Wilt disease is one of the most significant constraints on global sugarcane production, resulting in significant yield losses. The disease is caused by a soil-borne fungus that attacks the vascular system of the sugarcane plant, causing wilting, stunting, and eventually mortality. The symptoms include leaf yellowing and drying, stunted growth, and premature plant mortality. Identification of wilt disease is essential for effective management.
Preventative measures such as seed treatment, crop rotation, and soil moisture maintenance can help reduce the disease’s incidence. For the management of sugarcane wilt disease, chemical, biological, natural, and organic control methods are available. Integrated disease management strategies combining multiple control measures are recommended for effective disease control.
Wilt Management in Sugarcane
The Causal Organisms of Wilt Disease
Cephalosporium sacchari, a soil-borne fungus belonging to the Deuteromycetes class, Moniliales order, and Moniliaceae family, causes wilt disease in sugarcane. The pathogen can be identified by observing erect and branched conidiospores and abundant macroconidia that are falcate, 3-5-septate, have a distinct foot cell, and measure 3.4-5.2 mm in size.
The blastoconidia of the pathogen are straight or slightly curved, 2-3-septate, fusiform to lanceolate, with a somewhat pointed, frequently slightly asymmetrical apical cell and a truncated basal cell, and they range in size from 3.0-4.5 mm.
The Disease Cycle of Wilt Disease
The fungus-caused wilt disease is transmitted through infected seedlings and can persist in the soil for two to three years. The fungus generates hyaline, thin-walled, and septate hyphae that produce ovoid to elliptical microconidia. The pathogen is distinct from Fusarium because it lacks macroconidia. Conidia germinate to form germ tubes. The fungus can infect branches, resulting in wilting and poor root formation in infected setts. The pathogen favors near-neutral and alkaline soils, but its optimal life stage is unknown.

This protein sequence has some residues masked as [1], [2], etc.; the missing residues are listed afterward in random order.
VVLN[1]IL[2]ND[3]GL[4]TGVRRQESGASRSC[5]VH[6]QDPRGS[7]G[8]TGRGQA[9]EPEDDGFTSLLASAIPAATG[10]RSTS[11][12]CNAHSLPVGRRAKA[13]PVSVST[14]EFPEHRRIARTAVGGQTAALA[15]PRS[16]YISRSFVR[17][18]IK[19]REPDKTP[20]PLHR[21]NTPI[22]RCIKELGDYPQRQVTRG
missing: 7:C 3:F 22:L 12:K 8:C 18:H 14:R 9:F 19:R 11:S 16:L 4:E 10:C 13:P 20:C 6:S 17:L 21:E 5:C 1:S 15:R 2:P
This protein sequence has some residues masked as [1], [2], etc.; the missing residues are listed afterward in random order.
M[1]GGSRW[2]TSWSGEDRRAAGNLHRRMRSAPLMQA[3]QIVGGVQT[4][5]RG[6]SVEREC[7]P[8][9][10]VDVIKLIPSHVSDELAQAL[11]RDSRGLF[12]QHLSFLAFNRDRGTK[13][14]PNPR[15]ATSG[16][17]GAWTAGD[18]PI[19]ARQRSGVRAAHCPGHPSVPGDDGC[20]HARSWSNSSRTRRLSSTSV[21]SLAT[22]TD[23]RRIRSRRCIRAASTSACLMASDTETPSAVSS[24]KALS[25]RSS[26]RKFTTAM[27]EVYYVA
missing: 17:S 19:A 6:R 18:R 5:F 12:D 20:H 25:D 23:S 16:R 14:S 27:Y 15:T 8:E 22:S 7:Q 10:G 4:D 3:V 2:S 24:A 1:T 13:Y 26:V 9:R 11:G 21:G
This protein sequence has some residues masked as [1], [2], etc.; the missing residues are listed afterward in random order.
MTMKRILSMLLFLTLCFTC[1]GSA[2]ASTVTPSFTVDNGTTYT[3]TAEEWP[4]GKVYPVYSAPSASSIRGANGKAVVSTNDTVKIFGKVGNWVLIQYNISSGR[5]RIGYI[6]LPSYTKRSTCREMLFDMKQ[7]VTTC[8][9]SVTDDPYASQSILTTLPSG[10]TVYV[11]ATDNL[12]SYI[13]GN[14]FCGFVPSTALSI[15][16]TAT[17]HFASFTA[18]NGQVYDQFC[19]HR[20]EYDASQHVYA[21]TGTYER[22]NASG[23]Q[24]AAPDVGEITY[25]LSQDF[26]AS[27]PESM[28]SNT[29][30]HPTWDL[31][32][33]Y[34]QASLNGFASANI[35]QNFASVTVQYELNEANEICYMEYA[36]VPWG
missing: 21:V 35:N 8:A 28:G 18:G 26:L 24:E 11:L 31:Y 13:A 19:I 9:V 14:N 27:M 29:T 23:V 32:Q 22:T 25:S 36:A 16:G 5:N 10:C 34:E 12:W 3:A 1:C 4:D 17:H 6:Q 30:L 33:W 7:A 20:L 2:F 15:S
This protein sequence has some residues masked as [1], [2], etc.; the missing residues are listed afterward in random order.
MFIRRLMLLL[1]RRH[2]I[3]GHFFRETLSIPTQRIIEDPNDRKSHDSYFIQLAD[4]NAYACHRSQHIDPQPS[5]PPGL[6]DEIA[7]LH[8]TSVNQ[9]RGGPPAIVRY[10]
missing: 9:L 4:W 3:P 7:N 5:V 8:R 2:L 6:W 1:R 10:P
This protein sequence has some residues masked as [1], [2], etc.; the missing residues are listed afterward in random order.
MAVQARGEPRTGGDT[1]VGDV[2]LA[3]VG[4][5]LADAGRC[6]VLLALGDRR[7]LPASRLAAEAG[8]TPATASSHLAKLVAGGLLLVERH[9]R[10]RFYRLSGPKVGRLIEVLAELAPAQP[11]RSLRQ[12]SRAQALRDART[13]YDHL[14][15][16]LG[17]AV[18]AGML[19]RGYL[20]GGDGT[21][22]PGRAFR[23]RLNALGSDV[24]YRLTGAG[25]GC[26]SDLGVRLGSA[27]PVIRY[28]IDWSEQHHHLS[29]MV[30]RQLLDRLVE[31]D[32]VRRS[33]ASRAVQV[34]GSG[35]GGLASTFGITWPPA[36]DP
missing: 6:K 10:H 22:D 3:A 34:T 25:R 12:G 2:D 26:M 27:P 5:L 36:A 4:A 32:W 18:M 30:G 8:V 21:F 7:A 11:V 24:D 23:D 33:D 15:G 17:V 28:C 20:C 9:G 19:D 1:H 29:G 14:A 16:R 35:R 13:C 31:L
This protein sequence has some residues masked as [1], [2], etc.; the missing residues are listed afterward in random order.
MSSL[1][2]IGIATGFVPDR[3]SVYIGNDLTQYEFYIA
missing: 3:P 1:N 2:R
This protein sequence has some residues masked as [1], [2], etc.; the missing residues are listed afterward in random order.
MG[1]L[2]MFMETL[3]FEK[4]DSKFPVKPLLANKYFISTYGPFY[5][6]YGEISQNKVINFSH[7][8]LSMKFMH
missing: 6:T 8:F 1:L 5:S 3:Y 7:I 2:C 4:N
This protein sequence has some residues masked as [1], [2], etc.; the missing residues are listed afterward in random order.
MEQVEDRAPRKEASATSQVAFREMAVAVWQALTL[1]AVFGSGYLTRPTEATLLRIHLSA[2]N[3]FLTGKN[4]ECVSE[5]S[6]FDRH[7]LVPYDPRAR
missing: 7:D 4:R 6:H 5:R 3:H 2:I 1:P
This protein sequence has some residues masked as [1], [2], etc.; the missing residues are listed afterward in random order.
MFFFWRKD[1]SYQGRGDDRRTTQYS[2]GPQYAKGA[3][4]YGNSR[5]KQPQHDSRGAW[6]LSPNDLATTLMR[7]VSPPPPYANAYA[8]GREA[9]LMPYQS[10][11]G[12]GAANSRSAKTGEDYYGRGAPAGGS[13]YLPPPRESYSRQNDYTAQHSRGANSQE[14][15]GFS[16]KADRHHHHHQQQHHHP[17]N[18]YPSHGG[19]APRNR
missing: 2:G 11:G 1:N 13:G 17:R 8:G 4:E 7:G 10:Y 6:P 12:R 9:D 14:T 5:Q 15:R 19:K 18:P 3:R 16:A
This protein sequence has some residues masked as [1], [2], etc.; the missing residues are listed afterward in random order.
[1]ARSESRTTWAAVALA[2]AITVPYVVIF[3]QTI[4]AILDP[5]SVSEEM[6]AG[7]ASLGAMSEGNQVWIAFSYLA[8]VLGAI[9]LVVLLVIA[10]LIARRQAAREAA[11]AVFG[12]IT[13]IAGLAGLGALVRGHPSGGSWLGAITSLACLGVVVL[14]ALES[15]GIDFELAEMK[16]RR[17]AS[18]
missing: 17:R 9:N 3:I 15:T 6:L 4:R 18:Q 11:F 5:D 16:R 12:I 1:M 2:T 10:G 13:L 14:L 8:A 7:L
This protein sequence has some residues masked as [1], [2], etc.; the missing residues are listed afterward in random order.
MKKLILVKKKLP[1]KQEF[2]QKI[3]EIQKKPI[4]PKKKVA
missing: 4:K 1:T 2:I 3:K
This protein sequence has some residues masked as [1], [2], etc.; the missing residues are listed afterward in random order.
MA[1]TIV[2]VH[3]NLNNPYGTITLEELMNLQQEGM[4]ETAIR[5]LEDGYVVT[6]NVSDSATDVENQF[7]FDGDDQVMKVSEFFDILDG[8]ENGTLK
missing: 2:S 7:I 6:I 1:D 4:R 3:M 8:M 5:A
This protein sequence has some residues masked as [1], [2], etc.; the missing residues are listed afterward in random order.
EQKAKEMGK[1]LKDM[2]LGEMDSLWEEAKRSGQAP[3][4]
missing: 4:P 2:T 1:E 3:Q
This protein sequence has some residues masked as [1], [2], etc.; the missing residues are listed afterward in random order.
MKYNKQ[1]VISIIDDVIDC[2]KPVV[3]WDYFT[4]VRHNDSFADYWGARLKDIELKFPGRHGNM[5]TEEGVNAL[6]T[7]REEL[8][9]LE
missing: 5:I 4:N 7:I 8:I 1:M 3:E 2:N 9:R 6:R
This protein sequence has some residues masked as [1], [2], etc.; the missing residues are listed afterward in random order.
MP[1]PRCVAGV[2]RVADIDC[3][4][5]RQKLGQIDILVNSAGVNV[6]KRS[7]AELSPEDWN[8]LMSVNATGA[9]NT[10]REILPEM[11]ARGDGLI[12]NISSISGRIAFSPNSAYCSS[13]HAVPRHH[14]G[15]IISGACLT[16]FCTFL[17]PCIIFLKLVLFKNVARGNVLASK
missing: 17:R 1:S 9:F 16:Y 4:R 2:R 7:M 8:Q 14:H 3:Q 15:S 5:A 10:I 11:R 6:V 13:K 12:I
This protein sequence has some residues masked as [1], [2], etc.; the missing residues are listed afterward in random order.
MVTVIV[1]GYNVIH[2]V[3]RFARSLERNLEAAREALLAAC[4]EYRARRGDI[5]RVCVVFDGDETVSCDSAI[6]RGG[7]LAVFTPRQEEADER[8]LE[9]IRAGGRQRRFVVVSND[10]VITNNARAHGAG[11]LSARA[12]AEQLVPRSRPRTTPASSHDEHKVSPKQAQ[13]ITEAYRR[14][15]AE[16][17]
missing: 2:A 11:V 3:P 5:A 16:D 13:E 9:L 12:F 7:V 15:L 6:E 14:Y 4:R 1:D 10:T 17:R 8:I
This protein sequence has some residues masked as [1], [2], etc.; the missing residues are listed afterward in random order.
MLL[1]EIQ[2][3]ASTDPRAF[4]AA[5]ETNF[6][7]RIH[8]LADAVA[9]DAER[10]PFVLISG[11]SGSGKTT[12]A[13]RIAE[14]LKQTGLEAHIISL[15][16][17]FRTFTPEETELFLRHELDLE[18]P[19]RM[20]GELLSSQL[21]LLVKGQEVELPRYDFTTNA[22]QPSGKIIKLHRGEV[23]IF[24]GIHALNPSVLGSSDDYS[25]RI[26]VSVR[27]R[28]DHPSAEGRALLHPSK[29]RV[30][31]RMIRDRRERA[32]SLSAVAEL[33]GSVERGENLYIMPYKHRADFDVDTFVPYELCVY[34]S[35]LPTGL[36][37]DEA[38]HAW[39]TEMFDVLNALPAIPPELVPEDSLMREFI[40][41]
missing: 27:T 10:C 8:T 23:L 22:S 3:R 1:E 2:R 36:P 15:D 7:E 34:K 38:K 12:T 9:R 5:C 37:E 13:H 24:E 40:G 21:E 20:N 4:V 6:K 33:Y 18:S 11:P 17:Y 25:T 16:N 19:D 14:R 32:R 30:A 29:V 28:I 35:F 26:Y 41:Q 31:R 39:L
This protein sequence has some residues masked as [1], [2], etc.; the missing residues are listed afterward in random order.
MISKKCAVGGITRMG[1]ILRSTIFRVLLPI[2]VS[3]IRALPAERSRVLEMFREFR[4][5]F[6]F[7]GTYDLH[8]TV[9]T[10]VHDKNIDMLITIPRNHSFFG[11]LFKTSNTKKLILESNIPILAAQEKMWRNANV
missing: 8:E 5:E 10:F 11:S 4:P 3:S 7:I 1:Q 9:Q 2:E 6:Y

Causes/Conditions Favorable for Wilt Disease in the Field
Symptoms of wilt disease appear during or after the monsoon season, and fungi penetrate plants primarily through wounds caused by pests such as root borer, termites, scales, and mealybugs. In addition to drought, waterlogging, high temperatures, and low humidity also impair the resistance of plants to wilt. These biotic and abiotic stresses make plants susceptible to wilt disease.
Symptoms of Wilt Disease
- After four to five months of plant growth, wilt disease symptoms manifest the gradual withering of canes and yellowing/drying of foliage.
- Longitudinal streaks with discolored purple or dirty reef pith.
- White cottony mycelium in the pith region with an offensive odor.
- Linked to saprophytic bacterial growth and frequently mistaken as causal agents
- After the development phase, the disease manifests as yellowish-green leaves that become brittle and dry at the base.
- Crowns become white or yellow with a delicate green blade.
- Internodes of afflicted canes are stunted, lighter in weight, and hollow, whereas nodes and buds are unaffected.
- Internal nodal tissue is dark red to purple upon longitudinal sectioning above the growth ring.
- Severe conditions significantly reduce yield.
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